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Java tools and books

 
 
William Colls
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      06-22-2011

I am just getting into the java world, and I am looking to mine the
collected wisdom of the group for some suggestions.

1. Are there any reference books that you would consider essential. I
have O'Rielly's Java in a nutshell(4th edition). This only goes as far
as v 1.4. Is worth getting a newer edition? I also have Sam's "Teach
yourself Java 2 in 21 days" which uses SDK 1.5. Not going to get the
newer edition. I have looked at/read some of/bookmarked the tutorial
pages on the Oracle site. I know there are lots more online references.
So any other books/sites/resources that you would consider as essential
to the beginner?

2 Tools for working with Java. I am currently working with NetBeans IDE
6.8. I am aware of ant and tomcat, but not intimately familiar with
either of them. I have used eclipse as a developmnet environment in the
past, but not for java, and it was a limited, and short exposure. So
what tools/IDE's should I be getting (at least) familiar with?

Thank you for your time and thoughtful answers. I recognize that the
above questions a somewhat in the "how long is a piece of string"
question category, but hopefully I can get some feel for the things I
need to be looking at/for.

Again, Thanks for your time.
 
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lewbloch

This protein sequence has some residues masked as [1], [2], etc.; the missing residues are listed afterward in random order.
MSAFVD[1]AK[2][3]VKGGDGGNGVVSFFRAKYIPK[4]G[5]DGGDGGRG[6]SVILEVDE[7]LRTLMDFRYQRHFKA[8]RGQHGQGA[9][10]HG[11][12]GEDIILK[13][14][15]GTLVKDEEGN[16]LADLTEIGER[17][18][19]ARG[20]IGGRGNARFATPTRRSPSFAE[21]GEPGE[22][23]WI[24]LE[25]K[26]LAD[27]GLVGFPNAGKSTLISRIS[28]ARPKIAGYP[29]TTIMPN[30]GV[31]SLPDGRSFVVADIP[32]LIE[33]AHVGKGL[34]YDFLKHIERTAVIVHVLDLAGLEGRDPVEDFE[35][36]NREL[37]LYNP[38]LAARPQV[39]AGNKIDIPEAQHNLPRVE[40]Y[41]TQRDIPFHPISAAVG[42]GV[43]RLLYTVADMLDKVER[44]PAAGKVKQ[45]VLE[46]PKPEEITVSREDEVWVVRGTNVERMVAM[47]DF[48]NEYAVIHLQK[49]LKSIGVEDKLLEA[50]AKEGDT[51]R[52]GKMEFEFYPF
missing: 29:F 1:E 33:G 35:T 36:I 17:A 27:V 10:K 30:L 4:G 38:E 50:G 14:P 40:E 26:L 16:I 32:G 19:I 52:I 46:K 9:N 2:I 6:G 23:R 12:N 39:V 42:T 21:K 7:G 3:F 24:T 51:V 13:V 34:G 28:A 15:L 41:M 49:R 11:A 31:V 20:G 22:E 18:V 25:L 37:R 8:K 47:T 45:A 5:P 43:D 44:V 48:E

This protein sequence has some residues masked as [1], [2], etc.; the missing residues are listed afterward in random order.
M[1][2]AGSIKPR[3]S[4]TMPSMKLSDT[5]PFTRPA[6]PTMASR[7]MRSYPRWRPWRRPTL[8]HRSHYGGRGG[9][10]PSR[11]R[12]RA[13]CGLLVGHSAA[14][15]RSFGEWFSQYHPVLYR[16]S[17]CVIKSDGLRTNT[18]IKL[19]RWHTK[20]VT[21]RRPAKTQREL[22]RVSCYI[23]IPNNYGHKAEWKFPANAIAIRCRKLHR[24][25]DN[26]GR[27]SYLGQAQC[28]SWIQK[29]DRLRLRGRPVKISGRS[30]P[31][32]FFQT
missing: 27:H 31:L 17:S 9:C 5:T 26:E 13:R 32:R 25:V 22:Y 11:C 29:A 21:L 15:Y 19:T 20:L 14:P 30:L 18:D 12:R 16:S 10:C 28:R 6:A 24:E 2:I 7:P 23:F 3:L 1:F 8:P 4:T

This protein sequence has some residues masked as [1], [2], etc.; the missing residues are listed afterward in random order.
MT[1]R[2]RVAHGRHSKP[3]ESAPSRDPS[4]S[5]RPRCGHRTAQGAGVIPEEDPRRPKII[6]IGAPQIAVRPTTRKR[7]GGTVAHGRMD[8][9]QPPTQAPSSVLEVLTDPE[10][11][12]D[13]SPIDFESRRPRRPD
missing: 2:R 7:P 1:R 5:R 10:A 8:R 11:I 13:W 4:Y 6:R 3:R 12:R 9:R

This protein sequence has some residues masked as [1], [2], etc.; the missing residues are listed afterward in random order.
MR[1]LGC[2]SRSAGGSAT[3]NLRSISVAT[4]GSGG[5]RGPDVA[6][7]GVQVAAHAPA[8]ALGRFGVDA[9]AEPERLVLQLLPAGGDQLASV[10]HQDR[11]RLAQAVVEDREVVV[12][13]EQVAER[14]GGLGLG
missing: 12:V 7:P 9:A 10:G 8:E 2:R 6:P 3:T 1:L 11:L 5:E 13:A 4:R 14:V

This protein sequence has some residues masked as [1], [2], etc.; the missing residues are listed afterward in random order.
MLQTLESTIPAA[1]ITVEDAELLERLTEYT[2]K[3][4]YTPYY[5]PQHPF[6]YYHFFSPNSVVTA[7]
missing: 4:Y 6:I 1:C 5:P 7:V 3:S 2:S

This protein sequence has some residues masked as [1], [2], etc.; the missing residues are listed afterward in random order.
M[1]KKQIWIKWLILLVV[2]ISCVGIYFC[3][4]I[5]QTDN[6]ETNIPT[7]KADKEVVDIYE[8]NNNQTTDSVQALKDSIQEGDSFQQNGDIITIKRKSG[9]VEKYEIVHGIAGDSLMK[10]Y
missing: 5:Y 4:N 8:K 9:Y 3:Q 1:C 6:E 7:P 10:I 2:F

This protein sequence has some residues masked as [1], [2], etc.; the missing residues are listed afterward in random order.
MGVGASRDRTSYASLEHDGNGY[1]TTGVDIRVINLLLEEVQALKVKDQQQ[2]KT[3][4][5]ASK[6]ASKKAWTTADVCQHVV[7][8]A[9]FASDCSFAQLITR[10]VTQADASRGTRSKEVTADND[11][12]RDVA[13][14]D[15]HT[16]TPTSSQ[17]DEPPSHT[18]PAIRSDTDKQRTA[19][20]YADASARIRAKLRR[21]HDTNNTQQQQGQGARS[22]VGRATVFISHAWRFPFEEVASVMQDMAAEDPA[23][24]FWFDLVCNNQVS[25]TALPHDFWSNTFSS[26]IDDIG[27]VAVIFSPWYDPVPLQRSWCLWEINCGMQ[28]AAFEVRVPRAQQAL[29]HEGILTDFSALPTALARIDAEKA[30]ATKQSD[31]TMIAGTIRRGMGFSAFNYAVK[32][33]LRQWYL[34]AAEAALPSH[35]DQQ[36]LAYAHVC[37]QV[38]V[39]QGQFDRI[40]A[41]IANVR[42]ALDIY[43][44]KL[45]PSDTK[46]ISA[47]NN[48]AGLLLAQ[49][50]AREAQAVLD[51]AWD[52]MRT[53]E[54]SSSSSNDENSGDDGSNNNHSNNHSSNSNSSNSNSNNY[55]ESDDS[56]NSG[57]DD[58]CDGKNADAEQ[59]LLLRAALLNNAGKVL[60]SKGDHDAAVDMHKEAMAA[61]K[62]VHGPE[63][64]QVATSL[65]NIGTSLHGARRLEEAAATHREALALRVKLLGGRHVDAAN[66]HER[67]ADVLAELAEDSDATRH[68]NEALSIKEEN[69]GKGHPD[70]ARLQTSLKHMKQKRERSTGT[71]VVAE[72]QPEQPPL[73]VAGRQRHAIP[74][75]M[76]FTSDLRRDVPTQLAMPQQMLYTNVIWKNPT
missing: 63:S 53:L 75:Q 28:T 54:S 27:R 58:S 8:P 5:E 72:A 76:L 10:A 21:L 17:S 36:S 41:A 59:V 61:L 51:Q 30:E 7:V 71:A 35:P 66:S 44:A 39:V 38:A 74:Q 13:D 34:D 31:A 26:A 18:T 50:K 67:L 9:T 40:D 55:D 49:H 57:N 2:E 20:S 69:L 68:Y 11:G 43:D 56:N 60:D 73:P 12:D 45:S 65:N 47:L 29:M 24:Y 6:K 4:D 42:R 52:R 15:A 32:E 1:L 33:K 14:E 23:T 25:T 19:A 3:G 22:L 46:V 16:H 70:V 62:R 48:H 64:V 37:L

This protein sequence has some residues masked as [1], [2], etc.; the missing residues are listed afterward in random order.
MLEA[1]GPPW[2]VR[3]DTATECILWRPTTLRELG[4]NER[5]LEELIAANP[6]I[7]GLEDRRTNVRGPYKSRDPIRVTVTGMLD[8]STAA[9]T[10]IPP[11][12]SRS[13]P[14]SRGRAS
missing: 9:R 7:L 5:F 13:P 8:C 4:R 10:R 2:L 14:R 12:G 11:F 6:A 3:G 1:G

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      06-22-2011
On Jun 21, 7:37*pm, William Colls <(E-Mail Removed)> wrote:
> I am just getting into the java world, and I am looking to mine the
> collected wisdom of the group for some suggestions.
>
> 1. Are there any reference books that you would consider essential. I
> have O'Rielly's Java in a nutshell(4th edition). This only goes as far
> as v 1.4. Is worth getting a newer edition? I also have Sam's "Teach
> yourself Java 2 in 21 days" which uses SDK 1.5. Not going to get the
> newer edition. I have looked at/read some of/bookmarked the tutorial
> pages on the Oracle site. I know there are lots more online references.
> So any other books/sites/resources that you would consider as essential
> to the beginner?
>
> 2 Tools for working with Java. I am currently working with NetBeans IDE
> 6.8. I am aware of ant and tomcat, but not intimately familiar with
> either of them. I have used eclipse as a developmnet environment in the
> past, but not for java, and it was a limited, and short exposure. So
> what tools/IDE's should I be getting (at least) familiar with?
>
> Thank you for your time and thoughtful answers. I recognize that the
> above questions a somewhat in the "how long is a piece of string"
> question category, but hopefully I can get some feel for the things I
> need to be looking at/for.
>
> Again, Thanks for your time.


Absolutely read Joshua Bloch's /Effective Java/, 2nd edition.
http://java.sun.com/docs/books/effective/

after reading the Java tutorials, of course.

IBM Developerworks has tons of great Java articles.
https://www.ibm.com/developerworks/java/

Read anything written by Joshua Bloch, Brian Goetz, Doug Lea.

That's just to get going.

--
Lew
 
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Arved Sandstrom
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      06-22-2011
On 11-06-21 11:37 PM, William Colls wrote:
>
> I am just getting into the java world, and I am looking to mine the
> collected wisdom of the group for some suggestions.


What world are you leaving? There's a set of suggestions for complete
novice programmers, and a similar but not identical set of suggestions
for folks who are already experienced with other languages.

> 1. Are there any reference books that you would consider essential. I
> have O'Rielly's Java in a nutshell(4th edition). This only goes as far
> as v 1.4. Is worth getting a newer edition? I also have Sam's "Teach
> yourself Java 2 in 21 days" which uses SDK 1.5. Not going to get the